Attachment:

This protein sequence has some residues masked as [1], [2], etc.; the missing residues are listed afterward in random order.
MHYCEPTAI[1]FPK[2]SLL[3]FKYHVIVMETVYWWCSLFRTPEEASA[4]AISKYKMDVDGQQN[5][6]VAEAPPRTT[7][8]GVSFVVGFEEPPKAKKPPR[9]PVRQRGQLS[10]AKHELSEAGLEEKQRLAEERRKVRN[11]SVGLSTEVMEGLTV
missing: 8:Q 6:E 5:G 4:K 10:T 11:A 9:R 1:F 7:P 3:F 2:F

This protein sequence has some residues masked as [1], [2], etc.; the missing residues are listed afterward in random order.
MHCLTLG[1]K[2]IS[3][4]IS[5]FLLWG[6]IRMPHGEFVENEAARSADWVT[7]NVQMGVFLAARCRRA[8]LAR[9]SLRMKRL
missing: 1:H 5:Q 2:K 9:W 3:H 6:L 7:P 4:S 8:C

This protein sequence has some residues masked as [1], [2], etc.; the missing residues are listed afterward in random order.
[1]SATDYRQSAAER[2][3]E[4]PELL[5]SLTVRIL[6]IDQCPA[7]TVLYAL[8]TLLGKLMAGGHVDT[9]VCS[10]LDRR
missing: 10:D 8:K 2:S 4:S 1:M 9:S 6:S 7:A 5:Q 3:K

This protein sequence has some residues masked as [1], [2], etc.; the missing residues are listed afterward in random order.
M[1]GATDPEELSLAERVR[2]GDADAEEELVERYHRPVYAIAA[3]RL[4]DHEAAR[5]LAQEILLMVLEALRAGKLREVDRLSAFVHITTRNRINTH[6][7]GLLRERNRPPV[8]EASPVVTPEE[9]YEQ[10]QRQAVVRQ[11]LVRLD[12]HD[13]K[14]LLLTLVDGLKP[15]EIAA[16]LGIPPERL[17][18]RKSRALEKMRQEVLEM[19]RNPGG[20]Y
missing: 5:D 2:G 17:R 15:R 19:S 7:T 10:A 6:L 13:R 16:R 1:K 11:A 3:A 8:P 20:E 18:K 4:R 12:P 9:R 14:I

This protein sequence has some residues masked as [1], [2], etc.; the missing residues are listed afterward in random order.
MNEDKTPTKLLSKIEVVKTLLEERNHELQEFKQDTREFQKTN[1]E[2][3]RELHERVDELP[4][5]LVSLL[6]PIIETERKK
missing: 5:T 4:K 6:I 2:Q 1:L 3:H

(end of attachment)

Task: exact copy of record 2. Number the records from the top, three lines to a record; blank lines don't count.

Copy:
This protein sequence has some residues masked as [1], [2], etc.; the missing residues are listed afterward in random order.
MHCLTLG[1]K[2]IS[3][4]IS[5]FLLWG[6]IRMPHGEFVENEAARSADWVT[7]NVQMGVFLAARCRRA[8]LAR[9]SLRMKRL
missing: 1:H 5:Q 2:K 9:W 3:H 6:L 7:P 4:S 8:C